The Immortal Life of Henrietta Lacks - Rebecca Skloot
Publisher: Broadway Books
Release Date: 2010
Genre: Non Fiction
My Rating: 5 Stars
Her name was Henrietta Lacks, but scientists know her as HeLa. She was a poor Southern tobacco farmer who worked the same land as her slave ancestors, yet her cells—taken without her knowledge—became one of the most important tools in medicine. The first “immortal” human cells grown in culture, they are still alive today, though she has been dead for more than sixty years. If you could pile all HeLa cells ever grown onto a scale, they’d weigh more than 50 million metric tons—as much as a hundred Empire State Buildings. HeLa cells were vital for developing the polio vaccine; uncovered secrets of cancer, viruses, and the atom bomb’s effects; helped lead to important advances like in vitro fertilization, cloning, and gene mapping; and have been bought and sold by the billions.
Yet Henrietta Lacks remains virtually unknown, buried in an unmarked grave.
Now Rebecca Skloot takes us on an extraordinary journey, from the “colored” ward of Johns Hopkins Hospital in the 1950s to stark white laboratories with freezers full of HeLa cells; from Henrietta’s small, dying hometown of Clover, Virginia — a land of wooden slave quarters, faith healings, and voodoo — to East Baltimore today, where her children and grandchildren live and struggle with the legacy of her cells.
Henrietta’s family did not learn of her “immortality” until more than twenty years after her death, when scientists investigating HeLa began using her husband and children in research without informed consent. And though the cells had launched a multimillion-dollar industry that sells human biological materials, her family never saw any of the profits. As Rebecca Skloot so brilliantly shows, the story of the Lacks family — past and present — is inextricably connected to the dark history of experimentation on African Americans, the birth of bioethics, and the legal battles over whether we control the stuff we are made of.
Over the decade it took to uncover this story, Rebecca became enmeshed in the lives of the Lacks family—especially Henrietta’s daughter Deborah, who was devastated to learn about her mother’s cells. She was consumed with questions: Had scientists cloned her mother? Did it hurt her when researchers infected her cells with viruses and shot them into space? What happened to her sister, Elsie, who died in a mental institution at the age of fifteen? And if her mother was so important to medicine, why couldn’t her children afford health insurance? (Source: Goodreads)
An amazing thing happened as I was reading this book at one of my favourite coffee shop in Nairobi. A woman, who was having lunch with her daughter, stepped up to my table and asked if she could join me because she really wanted to discuss the book. She had read it a couple of years ago and the book had stayed with her. The story of Henrietta and her immortal cells is one she has not been able to shake off and she wanted to know my thoughts on it. So for 15 minutes we sat and discussed the book. And I made a new friend.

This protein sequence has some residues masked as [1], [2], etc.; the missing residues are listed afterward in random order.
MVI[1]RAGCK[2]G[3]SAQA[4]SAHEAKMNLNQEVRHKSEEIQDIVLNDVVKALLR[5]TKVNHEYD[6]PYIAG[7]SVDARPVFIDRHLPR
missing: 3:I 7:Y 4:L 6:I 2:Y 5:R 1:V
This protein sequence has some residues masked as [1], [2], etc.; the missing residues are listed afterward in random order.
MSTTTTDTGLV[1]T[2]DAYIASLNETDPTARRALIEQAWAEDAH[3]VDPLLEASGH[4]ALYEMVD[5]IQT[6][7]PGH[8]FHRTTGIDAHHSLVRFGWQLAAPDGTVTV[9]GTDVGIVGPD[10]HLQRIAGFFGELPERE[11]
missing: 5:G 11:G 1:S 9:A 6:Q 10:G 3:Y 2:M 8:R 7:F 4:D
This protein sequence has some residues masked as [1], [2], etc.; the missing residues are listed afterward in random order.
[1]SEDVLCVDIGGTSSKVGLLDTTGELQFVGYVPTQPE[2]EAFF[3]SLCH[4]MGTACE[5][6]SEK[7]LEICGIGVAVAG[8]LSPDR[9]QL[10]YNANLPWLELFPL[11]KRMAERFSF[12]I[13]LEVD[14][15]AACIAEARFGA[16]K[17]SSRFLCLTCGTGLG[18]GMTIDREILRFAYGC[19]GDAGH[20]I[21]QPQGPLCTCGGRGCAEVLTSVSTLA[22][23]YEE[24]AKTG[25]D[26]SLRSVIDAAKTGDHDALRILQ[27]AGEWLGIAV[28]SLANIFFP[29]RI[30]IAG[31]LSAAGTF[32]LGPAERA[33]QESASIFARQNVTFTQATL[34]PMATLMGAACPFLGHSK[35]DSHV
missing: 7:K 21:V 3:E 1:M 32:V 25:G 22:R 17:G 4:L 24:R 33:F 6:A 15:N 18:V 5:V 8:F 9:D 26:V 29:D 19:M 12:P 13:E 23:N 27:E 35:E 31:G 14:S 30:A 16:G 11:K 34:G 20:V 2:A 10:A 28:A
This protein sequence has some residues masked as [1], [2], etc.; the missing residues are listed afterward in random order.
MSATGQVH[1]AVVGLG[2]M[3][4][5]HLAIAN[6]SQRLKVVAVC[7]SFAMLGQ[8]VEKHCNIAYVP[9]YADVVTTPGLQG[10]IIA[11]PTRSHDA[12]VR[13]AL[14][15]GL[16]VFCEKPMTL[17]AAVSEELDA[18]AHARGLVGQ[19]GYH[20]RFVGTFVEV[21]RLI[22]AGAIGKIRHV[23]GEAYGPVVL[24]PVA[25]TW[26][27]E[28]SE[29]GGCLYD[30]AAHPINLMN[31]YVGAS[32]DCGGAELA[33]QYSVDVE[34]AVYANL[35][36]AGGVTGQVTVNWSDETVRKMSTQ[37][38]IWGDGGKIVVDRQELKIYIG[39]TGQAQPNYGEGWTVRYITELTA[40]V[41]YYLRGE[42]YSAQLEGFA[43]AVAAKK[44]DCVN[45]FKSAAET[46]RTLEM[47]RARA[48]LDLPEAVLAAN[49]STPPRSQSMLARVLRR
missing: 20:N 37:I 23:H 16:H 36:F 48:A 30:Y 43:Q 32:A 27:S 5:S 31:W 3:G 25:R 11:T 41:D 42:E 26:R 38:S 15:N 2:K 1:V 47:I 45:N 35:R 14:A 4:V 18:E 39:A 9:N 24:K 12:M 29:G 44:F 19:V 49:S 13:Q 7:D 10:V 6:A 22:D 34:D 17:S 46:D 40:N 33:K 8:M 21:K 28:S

That’s exactly what this book does, it stays with you. Henrietta stays with you. Her family, those living and those deceased, stay with you. And the story of her cells also stay with you for a long time after you finish reading.
Henrietta Lacks is a black woman, a descendent of slaves living in the Southern part of the US. She has 5 kids, the last one having been born just before she was diagnosed with a highly metastasizing cervical cancer. Her doctors at Johns Hopkins Hospital remove part of her cancerous cells without her consent or knowledge. They try growing the cells in culture and something strange happens to Henrietta’s cells; they don’t stop growing. They keep growing and growing and growing outside her body at a very fast rate. They keep growing even after Henrietta is long gone, having succumbed to the cancer in 1951.
Her cells, now referred to as HeLa cells were used in cancer research, in finding the polio vaccine, in cloning, in gene mapping and discovering the effects of atomic bombs and they formed a billion-dollar industry. Little was known about the woman behind the cells and for a long time, it was wrongly assumed to be a woman named Helen Lane. All this was also unknown to her children, who cannot even afford health insurance, until 20 years later when the doctors begun collecting their DNA information without their consent. At the time, the issue of informed consent did not come into play.
Skloot gives two stories in this book; the story of Henrietta’s cells and the story of the Lackses. It reflects on the appalling treatment of Blacks in the 1950s and the injustices committed by scientists in the name of medical discovery. My heart broke as I read some of the atrocities committed against black people in the name of science. It also broke my heart as I read Deborah’s journey (Henrietta’s only surviving daughter) in trying to come to terms with her mother’s cells and her sister’s death. She was such a pivotal part of the story.
The book came highly recommended some months ago by a couple of friends, but seeing that I am a fiction kind a girl, I was not too keen on starting it, especially because it was all ‘sciency’ and all. BUT….it is so captivating and raw, written in a language so easy to understand even if you have never sat in a bio or chem class, you will still grasp it in it's entirety. I, in turn, highly recommend this book.